Jonestown Lives On as a Reminder of Cults’ Dangers : Religion: After 15 years of grieving, victims’ relatives plan to erect a memorial to the hundreds who died.
This is where the followers of the Peoples Temple are gathered: a mass grave with more than 400 bodies marked only by a single tombstone.
Infants in tiny coffins are buried along with their siblings and parents, aunts and uncles, in a large pit without even a list of their names for others to remember them by.
It is as if society did its best to forget the grotesque tragedy of Jonestown, Guyana, where 913 cult members led by the Rev. Jim Jones died in a final act of mass murder and suicide 15 years ago Thursday.
Now, surviving family members say, the time has come to remember Jonestown and let it serve as a reminder of the danger of religious cults that prey on the vulnerable and the selfless.
To keep alive the memory of the victims, they plan to erect a granite wall that will list everyone who died at Jonestown.
Everyone except Jim Jones.
“Those were our family, our friends and neighbors,” said Los Angeles Pastor Jynona Norwood, who lost 27 relatives at Jonestown. “They were a dedicated and loving community of people who believed in and cared what they did. They need to be remembered with dignity because they were deceived by this man.”
As they have every year for the last 15 years, survivors and family members gathered at the mass grave Thursday for a simple memorial service.
But this year, with plans for the memorial wall and the fiery destruction of the Branch Davidian cult in Waco, there has been a resurgence of interest in the lessons of Jonestown and a renewed willingness among survivors to discuss the horror. The 75 people who attended the service far outnumbered those of previous years.
“The sense of shame that they were part of Jonestown has kept many survivors in hiding,” said the Rev. John Moore, who lost two daughters and a grandson in Jonestown. “It has taken 15 years for people who have felt the pain most deeply to become public.”
Stephan Jones, the son of Jim Jones, attended the service, explaining, “I’m here to pay my respects.”
Also present was Patricia Ryan, the daughter of Bay Area Rep. Leo Ryan, who went to investigate Jonestown and was shot to death by Jim Jones’ followers. As president of the Cult Awareness Network, Ryan’s daughter has taken up the cause of exposing cults.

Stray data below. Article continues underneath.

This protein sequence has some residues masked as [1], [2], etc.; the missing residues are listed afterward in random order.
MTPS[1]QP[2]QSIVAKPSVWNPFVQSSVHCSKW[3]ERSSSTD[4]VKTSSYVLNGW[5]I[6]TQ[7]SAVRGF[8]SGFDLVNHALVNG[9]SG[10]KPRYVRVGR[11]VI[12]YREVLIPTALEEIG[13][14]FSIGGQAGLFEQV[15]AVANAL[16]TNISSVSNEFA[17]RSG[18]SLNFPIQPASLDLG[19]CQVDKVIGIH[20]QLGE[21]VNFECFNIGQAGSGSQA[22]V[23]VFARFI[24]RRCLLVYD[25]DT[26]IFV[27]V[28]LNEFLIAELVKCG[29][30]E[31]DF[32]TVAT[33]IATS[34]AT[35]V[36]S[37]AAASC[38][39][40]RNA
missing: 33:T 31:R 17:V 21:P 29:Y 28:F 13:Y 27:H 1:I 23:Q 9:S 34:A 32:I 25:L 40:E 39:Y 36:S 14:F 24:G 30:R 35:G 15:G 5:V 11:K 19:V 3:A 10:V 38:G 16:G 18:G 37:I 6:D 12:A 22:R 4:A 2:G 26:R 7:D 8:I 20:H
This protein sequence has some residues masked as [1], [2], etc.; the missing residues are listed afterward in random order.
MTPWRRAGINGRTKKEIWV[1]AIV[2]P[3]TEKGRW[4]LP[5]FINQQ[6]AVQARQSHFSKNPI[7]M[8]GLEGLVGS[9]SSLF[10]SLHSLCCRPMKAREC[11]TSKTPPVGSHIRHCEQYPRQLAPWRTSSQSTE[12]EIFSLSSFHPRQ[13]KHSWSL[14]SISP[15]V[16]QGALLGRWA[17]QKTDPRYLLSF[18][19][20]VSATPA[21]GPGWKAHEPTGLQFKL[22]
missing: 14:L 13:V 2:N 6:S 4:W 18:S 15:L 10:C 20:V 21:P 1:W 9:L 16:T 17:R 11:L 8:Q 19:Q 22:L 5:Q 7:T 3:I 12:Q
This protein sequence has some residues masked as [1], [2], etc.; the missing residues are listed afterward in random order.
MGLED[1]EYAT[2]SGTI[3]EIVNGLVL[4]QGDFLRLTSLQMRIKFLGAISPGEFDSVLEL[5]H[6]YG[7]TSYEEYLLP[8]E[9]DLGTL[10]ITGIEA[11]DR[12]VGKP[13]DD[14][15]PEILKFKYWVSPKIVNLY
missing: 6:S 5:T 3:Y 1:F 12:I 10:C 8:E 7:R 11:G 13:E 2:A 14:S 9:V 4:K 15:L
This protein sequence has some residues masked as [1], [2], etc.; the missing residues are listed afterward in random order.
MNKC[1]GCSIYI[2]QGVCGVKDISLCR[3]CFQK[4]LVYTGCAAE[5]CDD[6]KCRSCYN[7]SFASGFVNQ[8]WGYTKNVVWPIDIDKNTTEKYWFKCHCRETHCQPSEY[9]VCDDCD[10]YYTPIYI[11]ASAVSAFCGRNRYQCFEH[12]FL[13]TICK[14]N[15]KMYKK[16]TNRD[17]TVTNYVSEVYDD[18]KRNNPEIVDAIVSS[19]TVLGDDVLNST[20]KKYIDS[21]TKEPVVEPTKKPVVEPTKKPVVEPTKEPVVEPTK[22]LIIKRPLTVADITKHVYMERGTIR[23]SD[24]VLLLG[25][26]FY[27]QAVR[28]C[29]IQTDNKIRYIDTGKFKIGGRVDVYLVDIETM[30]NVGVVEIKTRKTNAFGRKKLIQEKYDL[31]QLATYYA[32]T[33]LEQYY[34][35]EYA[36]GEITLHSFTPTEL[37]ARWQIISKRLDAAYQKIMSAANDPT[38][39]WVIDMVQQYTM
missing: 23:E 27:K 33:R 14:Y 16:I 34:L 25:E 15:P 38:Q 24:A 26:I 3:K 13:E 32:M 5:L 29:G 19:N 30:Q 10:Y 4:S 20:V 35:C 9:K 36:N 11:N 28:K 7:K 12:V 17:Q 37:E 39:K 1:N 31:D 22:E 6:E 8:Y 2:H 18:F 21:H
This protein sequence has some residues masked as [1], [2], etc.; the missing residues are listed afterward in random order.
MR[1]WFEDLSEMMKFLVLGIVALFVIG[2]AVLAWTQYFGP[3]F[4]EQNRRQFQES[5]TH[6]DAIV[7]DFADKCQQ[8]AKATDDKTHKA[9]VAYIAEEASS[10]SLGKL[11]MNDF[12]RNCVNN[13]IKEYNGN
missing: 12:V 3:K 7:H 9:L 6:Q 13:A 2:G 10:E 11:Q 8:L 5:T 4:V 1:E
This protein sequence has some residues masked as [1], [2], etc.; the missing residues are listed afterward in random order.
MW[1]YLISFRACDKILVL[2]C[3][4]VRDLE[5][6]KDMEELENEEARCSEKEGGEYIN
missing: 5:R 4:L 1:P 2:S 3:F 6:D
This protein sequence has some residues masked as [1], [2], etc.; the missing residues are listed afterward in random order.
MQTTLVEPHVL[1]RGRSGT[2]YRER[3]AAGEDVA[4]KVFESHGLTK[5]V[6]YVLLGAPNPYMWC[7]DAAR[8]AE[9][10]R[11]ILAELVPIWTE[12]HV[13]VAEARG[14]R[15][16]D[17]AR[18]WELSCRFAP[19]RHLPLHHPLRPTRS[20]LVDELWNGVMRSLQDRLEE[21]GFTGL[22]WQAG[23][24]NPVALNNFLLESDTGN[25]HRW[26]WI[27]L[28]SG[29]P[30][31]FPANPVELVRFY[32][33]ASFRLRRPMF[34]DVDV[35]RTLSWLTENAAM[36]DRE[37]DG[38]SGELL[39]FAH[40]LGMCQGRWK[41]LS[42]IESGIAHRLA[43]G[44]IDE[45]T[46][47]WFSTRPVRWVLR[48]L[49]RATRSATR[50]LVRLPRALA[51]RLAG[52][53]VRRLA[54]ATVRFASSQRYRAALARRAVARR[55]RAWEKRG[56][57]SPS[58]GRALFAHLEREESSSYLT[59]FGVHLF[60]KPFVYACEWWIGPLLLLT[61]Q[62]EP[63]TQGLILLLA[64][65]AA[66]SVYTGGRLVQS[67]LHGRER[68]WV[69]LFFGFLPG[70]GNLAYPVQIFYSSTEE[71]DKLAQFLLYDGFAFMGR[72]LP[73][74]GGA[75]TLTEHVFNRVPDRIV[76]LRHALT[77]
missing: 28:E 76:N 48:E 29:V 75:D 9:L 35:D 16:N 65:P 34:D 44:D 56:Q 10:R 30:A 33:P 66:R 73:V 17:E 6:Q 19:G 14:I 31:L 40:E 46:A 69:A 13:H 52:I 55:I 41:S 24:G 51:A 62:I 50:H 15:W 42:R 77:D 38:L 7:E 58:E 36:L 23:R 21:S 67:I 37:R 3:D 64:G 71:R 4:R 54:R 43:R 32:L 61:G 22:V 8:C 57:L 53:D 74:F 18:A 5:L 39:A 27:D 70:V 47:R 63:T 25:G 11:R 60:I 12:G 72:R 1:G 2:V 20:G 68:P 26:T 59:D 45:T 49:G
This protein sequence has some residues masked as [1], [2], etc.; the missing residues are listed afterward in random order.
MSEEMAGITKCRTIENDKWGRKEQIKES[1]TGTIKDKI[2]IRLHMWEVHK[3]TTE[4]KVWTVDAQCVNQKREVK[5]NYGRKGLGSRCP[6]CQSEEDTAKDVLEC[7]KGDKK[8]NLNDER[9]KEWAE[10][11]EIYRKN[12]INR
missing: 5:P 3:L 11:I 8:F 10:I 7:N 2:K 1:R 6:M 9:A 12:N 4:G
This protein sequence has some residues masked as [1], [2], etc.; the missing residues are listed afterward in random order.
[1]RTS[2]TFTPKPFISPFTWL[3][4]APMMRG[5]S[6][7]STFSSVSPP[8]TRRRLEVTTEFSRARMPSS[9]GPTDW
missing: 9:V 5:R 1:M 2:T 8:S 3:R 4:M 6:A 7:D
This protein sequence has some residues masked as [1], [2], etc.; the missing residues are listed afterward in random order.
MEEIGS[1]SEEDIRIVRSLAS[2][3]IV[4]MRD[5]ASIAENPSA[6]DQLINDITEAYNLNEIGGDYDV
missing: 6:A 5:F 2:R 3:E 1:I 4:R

“There’s a collective American psyche that doesn’t want to admit that it happened, let alone that it could happen again,” she said. “They want to bury it.”
What happened at Jonestown was beyond imagination.
Jones, who had founded the Peoples Temple near Ukiah and later moved to San Francisco, had promised to create a utopia, where people of different races, education and skills could work together for the common good.
His social service programs for the poor and elderly won him praise. He was well-connected with some of the region’s prominent political figures, even winning appointment to the San Francisco Housing Authority.
But in the 1970s, with the Peoples Temple coming under growing scrutiny for abusing its members, Jones and many of his followers moved to an isolated settlement they had carved out of the jungle of Guyana.
In 1978, prompted by the concerns of relatives that Jones was holding people there against their will, Ryan traveled to Jonestown to see for himself and to take out anyone who wished to leave.
Ryan was about to board his plane with a handful of defectors when gunmen dispatched by Jones opened fire, killing the congressman, three newsmen and one of the defectors and wounding 11 others.
Back at the compound, Jones announced that the community would soon be under attack and put into effect a plan of mass suicide that his followers had rehearsed many times.
The children were the first to die.
Grape-flavored punch laced with cyanide was squirted into the mouths of infants and given to children to drink. As the small bodies piled up, adults drank the punch or were shot by gunmen who enforced the order of mass suicide.
Only 85 people escaped, including a few who managed to flee into the jungle. Others, like three of Jones’ sons, survived because they were not at Jonestown that day.
In the aftermath, members of the Peoples Temple were branded as kooks. Survivors, including those who had remained in California, felt ostracized and could not find work.
Some jurisdictions, including Marin County, even refused to accept the remains of Jonestown victims for burial.
Ultimately, the Evergreen Cemetery in Oakland agreed to bury 406 victims whose names were known but whose bodies could not be identified. Many of those interred in the mass grave were children, for whom there were no fingerprints or dental records.
For the survivors, it is important that the victims now be remembered as good people who were drawn to Jones by the ideals that he preached and were manipulated into fulfilling his death wish.
They also want the public to understand that the Peoples Temple was just one of many cults over the centuries that have ended in self-destruction.
When the Branch Davidian compound erupted into flames in April, killing 86 cult members, it underscored for Jonestown survivors how poorly society understands the nature of religious cults.
“The sadness for me is that for all the blood that was shed and for all the lives that were lost, we don’t seem to have learned from the Jonestown massacre,” said Assemblywoman Jackie Speier (D-Burlingame), who as an aide to Ryan was shot five times during the airport attack.
For some relatives, the passage of time has not even begun to reduce the pain.
Fred Lewis, a retired San Francisco butcher, lost his wife, seven children, and 19 other relatives at Jonestown.
“It’s just been turmoil for 15 years,” he said. “I wake up through the night screaming and hollering.”